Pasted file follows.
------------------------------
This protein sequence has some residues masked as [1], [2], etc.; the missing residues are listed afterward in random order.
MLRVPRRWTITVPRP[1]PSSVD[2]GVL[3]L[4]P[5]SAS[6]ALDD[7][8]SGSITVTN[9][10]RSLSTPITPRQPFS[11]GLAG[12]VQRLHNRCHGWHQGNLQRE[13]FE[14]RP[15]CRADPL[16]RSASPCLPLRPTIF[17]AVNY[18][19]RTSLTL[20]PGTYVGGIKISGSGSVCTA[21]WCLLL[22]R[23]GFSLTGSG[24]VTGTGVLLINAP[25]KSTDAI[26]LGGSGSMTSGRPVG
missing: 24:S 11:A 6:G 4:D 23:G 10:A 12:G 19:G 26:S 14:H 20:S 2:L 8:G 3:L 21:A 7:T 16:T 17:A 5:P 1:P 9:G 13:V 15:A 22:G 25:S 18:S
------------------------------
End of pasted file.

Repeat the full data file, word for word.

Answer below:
This protein sequence has some residues masked as [1], [2], etc.; the missing residues are listed afterward in random order.
MLRVPRRWTITVPRP[1]PSSVD[2]GVL[3]L[4]P[5]SAS[6]ALDD[7][8]SGSITVTN[9][10]RSLSTPITPRQPFS[11]GLAG[12]VQRLHNRCHGWHQGNLQRE[13]FE[14]RP[15]CRADPL[16]RSASPCLPLRPTIF[17]AVNY[18][19]RTSLTL[20]PGTYVGGIKISGSGSVCTA[21]WCLLL[22]R[23]GFSLTGSG[24]VTGTGVLLINAP[25]KSTDAI[26]LGGSGSMTSGRPVG
missing: 24:S 11:A 6:G 4:D 23:G 10:A 12:G 19:G 26:S 14:H 20:S 2:L 8:G 3:L 21:A 7:T 16:T 17:A 5:P 1:P 9:G 13:V 15:A 22:G 25:S 18:S